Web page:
Hearing Loss

The Importance of Hearing Health

Your hearing is an integral part of your overall well-being. Your hearing allows you to communicate with the people around you and keeps your brain healthy. Hearing loss can be caused by a number of factors, including age, genetics, loud noise exposure, ototoxic medications, head or ear trauma, or earwax impaction. Sometimes hearing loss can be the result of another health condition, such as heart disease, diabetes, or high blood pressure. For this reason, it’s important to visit your primary care physician on a regular basis and have your hearing checked annually if you are over the age of 60.

Hearing and Cognition

Did you know we don’t actually hear with our ears? We “hear” when sound travels through the ears up to the auditory cortex of the brain. The brain is where sound waves are translated into information. Healthy hearing is a key part of having a healthy and active brain.

When you can’t hear well due to hearing loss, then your brain doesn’t receive certain sound signals. Eventually, your brain will forget these sounds. Over time, this can lead to feelings of fatigue, forgetfulness, and cognitive decline. It’s important to treat hearing loss at the first signs by wearing hearing aids. Hearing aids will provide your brain with the proper amplification it needs to stay active and healthy.

Types of Hearing Loss

There are a few types of hearing loss that affect people. The three types are sensorineural, conductive, and mixed.

Sensorineural hearing loss is caused by damage to the cochlea in the inner ear or damage to the nerve pathways from the inner ear to the brain. This is the most common type of hearing loss and affects people of all ages. Sensorineural hearing loss can be successfully managed with hearing aids.


Conductive hearing loss is when sounds cannot be transmitted or conducted from the outer and middle ear to reach the inner ear. This is often due to a perforated eardrum, earwax buildup, ear infection, or fluid in the middle ear. This type of hearing loss may require treatment from an ENT or a physician who can prescribe antibiotics or perform surgery if necessary.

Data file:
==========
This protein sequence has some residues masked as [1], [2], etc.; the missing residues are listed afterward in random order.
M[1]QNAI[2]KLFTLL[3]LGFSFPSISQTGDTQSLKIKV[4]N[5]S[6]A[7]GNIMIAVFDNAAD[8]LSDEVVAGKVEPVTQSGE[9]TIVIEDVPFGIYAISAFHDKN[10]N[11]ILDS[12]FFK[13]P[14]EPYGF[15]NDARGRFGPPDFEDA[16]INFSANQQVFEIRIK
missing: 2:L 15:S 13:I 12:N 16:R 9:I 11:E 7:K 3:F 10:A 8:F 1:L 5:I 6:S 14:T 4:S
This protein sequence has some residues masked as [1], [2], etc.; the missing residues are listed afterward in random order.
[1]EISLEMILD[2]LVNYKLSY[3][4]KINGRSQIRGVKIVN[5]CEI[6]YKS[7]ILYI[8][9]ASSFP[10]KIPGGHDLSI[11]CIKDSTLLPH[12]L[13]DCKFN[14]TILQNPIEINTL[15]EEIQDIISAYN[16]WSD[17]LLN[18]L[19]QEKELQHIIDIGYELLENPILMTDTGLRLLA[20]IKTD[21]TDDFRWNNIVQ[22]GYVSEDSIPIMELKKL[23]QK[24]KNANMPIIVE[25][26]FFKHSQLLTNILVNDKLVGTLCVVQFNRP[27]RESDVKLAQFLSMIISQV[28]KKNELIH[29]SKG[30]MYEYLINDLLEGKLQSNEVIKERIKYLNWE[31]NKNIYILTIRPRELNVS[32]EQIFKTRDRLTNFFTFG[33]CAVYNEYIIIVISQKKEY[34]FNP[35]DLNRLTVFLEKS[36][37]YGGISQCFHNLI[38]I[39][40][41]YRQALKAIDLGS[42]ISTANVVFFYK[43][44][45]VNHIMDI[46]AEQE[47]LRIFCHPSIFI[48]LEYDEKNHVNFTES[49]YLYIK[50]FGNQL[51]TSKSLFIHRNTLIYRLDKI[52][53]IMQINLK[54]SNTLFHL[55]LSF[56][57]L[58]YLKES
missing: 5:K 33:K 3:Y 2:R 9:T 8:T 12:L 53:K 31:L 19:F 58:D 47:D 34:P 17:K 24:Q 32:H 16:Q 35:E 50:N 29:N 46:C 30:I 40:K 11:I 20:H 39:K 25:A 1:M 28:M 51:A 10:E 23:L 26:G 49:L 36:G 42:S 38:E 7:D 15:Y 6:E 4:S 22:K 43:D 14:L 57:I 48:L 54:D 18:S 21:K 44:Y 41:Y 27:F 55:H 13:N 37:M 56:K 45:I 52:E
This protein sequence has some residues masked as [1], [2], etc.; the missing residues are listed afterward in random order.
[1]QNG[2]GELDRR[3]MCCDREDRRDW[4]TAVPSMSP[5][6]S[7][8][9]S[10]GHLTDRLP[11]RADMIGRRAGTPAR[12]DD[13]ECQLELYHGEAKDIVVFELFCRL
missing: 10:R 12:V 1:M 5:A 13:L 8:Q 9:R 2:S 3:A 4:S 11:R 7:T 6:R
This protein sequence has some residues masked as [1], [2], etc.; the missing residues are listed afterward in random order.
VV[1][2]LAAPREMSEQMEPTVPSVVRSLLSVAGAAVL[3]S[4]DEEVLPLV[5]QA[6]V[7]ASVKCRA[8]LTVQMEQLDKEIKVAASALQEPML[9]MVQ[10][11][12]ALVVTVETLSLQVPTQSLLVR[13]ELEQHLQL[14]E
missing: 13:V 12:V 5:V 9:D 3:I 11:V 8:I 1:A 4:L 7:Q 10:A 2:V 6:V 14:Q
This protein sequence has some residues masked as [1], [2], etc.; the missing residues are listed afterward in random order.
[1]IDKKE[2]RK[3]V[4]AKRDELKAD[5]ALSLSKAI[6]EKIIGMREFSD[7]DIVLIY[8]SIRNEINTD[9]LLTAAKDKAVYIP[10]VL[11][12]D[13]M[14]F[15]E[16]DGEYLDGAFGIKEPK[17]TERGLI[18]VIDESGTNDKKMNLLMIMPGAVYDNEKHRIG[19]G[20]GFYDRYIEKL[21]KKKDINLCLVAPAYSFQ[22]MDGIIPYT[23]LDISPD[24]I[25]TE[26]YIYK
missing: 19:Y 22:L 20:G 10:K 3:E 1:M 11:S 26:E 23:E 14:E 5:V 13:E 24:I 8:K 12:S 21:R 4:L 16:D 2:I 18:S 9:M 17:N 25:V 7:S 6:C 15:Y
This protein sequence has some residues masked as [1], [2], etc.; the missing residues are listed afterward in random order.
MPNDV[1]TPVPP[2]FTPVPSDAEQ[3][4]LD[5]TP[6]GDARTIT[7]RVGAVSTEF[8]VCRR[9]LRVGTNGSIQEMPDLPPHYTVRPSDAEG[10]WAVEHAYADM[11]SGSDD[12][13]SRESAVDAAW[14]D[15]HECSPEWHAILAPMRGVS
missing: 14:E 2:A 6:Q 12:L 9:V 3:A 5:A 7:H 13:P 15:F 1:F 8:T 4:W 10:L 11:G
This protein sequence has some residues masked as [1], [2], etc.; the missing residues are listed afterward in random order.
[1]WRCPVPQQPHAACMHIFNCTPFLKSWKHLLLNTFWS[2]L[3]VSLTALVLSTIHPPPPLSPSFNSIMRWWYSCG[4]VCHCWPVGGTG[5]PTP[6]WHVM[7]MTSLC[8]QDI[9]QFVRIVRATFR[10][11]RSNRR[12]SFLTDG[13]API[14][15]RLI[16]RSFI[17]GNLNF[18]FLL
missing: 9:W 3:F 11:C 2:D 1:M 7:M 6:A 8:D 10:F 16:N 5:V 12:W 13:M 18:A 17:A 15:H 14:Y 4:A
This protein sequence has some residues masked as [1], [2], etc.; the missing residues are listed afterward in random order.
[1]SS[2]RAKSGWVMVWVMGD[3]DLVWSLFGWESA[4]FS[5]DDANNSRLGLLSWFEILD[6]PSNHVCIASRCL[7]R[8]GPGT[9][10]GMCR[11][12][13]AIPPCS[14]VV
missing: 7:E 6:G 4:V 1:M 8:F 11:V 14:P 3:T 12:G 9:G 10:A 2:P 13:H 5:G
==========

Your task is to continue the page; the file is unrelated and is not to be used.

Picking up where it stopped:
Mixed hearing loss is a combination of sensorineural and conductive. This can be treated by correcting the conductive portion and managing the sensorineural portion with hearing aids.

Signs of Hearing Loss

Hearing loss often occurs gradually, over the course of a few years. It can be difficult to recognize the signs of hearing loss if you have become accustomed to not hearing certain sounds. Often times, it is a close friend, family member, or spouse who notices the signs of hearing loss first. If a loved one has suggested you have your hearing examined, you should make an appointment. 

Some common signs of hearing loss to look out for include:

• You often ask people to repeat themselves.

• Sounds seem muffled or unclear.

• You can hear but you have trouble understanding what is being said.

• You hear a ringing in your ears (tinnitus).

• It’s difficult to hear when there is background noise.

• You have to turn the volume up on the TV or radio.

• You have to face the speaker directly to hear.

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